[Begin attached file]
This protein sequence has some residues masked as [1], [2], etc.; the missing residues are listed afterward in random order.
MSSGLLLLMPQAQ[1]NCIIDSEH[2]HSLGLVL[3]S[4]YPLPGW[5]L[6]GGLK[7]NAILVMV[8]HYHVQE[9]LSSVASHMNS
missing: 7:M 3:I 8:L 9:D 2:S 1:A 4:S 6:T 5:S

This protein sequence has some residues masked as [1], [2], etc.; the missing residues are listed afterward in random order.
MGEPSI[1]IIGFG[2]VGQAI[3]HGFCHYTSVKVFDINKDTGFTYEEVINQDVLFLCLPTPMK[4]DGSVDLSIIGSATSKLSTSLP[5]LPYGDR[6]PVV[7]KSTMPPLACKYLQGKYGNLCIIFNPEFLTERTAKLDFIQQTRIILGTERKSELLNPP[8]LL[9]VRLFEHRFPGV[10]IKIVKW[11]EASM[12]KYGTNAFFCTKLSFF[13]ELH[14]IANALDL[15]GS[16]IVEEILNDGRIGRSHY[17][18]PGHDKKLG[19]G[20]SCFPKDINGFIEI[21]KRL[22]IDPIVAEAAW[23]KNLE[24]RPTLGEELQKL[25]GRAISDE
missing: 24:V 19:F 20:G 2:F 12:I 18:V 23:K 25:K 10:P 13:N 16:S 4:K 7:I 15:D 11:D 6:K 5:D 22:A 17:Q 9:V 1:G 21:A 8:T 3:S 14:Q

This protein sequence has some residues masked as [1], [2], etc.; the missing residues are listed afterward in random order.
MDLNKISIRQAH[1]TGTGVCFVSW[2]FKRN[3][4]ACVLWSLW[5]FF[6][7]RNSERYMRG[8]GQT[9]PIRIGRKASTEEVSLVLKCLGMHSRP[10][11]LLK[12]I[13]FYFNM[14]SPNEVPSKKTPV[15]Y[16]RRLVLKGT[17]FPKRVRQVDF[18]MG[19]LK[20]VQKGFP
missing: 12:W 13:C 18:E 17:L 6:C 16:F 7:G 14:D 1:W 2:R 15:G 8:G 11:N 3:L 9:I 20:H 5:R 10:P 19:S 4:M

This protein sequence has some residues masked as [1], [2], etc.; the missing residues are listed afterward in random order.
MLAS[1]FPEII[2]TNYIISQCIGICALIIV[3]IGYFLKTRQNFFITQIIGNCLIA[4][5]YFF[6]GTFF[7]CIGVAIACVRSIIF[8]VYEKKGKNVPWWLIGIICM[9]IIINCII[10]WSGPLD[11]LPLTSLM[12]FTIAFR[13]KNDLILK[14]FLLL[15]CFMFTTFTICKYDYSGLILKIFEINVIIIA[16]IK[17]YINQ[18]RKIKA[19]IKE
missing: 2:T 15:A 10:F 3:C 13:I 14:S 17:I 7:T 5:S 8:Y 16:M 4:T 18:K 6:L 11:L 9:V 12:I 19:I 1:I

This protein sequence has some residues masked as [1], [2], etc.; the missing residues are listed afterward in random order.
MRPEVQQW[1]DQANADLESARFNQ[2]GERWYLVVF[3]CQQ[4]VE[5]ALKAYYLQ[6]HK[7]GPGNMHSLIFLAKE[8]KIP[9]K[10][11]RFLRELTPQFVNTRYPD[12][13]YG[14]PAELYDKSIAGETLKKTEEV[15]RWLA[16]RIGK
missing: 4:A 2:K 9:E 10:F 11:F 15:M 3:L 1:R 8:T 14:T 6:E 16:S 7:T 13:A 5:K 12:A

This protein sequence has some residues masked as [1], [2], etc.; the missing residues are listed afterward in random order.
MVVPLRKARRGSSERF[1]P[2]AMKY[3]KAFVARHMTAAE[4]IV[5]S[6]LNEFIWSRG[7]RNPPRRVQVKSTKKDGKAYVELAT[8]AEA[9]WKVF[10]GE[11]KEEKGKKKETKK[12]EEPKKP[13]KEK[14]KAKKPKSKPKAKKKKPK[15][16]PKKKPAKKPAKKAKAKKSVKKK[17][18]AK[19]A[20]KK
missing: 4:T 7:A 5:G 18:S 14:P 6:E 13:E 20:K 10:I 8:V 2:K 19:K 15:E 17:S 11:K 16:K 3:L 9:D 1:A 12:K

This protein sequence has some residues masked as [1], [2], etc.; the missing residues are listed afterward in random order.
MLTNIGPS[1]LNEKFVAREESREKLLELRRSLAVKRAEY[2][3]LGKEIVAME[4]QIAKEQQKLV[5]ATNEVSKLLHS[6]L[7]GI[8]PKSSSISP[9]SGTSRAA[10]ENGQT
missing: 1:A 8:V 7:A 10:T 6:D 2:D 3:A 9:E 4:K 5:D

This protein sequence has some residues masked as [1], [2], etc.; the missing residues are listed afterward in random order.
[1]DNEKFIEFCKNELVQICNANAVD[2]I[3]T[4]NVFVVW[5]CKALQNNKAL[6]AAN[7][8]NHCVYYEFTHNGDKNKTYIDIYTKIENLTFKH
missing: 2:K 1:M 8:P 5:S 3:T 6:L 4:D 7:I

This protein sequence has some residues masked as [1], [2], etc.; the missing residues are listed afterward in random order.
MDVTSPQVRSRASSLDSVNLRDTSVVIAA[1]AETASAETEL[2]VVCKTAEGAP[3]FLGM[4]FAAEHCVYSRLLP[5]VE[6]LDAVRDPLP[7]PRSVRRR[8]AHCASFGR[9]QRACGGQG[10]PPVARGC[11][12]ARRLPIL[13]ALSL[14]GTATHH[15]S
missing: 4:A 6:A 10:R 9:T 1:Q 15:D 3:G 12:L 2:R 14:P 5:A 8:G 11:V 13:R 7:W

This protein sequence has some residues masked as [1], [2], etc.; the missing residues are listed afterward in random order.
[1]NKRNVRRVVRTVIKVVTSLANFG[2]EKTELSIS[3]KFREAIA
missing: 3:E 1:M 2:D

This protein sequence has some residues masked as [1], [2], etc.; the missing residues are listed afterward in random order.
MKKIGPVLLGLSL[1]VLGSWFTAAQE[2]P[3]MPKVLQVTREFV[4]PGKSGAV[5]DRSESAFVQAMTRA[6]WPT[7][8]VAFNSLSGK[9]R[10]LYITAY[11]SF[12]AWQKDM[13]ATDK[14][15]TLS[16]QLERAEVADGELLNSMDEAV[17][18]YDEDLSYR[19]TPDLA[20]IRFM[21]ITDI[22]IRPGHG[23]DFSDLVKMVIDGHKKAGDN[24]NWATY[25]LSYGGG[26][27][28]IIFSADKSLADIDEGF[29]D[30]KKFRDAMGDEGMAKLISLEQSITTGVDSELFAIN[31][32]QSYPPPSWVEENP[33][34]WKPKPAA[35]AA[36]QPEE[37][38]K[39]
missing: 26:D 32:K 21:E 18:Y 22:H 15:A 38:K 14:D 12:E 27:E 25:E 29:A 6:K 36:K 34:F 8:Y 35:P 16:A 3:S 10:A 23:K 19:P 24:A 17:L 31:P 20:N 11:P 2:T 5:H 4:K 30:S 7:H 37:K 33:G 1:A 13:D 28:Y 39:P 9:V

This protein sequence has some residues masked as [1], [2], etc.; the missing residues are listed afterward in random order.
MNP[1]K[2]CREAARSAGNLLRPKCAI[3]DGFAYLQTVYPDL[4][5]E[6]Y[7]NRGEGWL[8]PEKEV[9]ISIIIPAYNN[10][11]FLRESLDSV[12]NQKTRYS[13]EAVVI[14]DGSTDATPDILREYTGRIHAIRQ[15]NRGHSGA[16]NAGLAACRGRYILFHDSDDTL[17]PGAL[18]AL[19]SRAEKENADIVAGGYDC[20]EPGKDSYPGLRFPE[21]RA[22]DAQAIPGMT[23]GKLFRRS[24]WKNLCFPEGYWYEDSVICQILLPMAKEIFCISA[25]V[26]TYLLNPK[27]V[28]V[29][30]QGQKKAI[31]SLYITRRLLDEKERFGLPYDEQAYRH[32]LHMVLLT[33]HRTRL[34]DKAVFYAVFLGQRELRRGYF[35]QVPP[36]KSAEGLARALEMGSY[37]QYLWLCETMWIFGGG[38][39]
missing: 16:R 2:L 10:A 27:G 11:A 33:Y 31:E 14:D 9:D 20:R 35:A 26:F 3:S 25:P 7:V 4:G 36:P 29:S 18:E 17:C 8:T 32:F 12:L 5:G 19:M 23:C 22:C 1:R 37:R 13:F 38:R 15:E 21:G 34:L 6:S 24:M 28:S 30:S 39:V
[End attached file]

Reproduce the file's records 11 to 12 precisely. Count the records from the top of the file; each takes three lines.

This protein sequence has some residues masked as [1], [2], etc.; the missing residues are listed afterward in random order.
MKKIGPVLLGLSL[1]VLGSWFTAAQE[2]P[3]MPKVLQVTREFV[4]PGKSGAV[5]DRSESAFVQAMTRA[6]WPT[7][8]VAFNSLSGK[9]R[10]LYITAY[11]SF[12]AWQKDM[13]ATDK[14][15]TLS[16]QLERAEVADGELLNSMDEAV[17][18]YDEDLSYR[19]TPDLA[20]IRFM[21]ITDI[22]IRPGHG[23]DFSDLVKMVIDGHKKAGDN[24]NWATY[25]LSYGGG[26][27][28]IIFSADKSLADIDEGF[29]D[30]KKFRDAMGDEGMAKLISLEQSITTGVDSELFAIN[31][32]QSYPPPSWVEENP[33][34]WKPKPAA[35]AA[36]QPEE[37][38]K[39]
missing: 26:D 32:K 21:E 18:Y 22:H 15:A 38:K 14:D 12:E 27:E 25:E 29:A 6:K 36:K 34:F 8:Y 35:P 16:A 3:S 10:A 23:K 19:P 24:A 17:L 31:P 20:N 11:P 2:T 5:H 4:K 30:S 7:H 37:K 33:G 1:A 13:D 28:Y 39:P 9:V

This protein sequence has some residues masked as [1], [2], etc.; the missing residues are listed afterward in random order.
MNP[1]K[2]CREAARSAGNLLRPKCAI[3]DGFAYLQTVYPDL[4][5]E[6]Y[7]NRGEGWL[8]PEKEV[9]ISIIIPAYNN[10][11]FLRESLDSV[12]NQKTRYS[13]EAVVI[14]DGSTDATPDILREYTGRIHAIRQ[15]NRGHSGA[16]NAGLAACRGRYILFHDSDDTL[17]PGAL[18]AL[19]SRAEKENADIVAGGYDC[20]EPGKDSYPGLRFPE[21]RA[22]DAQAIPGMT[23]GKLFRRS[24]WKNLCFPEGYWYEDSVICQILLPMAKEIFCISA[25]V[26]TYLLNPK[27]V[28]V[29][30]QGQKKAI[31]SLYITRRLLDEKERFGLPYDEQAYRH[32]LHMVLLT[33]HRTRL[34]DKAVFYAVFLGQRELRRGYF[35]QVPP[36]KSAEGLARALEMGSY[37]QYLWLCETMWIFGGG[38][39]
missing: 16:R 2:L 10:A 27:G 11:A 33:Y 31:E 14:D 9:D 20:R 35:A 26:F 3:S 25:P 7:V 4:G 36:P 29:S 18:E 17:C 8:T 32:F 12:L 5:G 19:M 23:C 22:C 1:R 37:R 13:F 38:R 15:E 21:G 34:L 6:S 24:M 28:S 30:S 39:V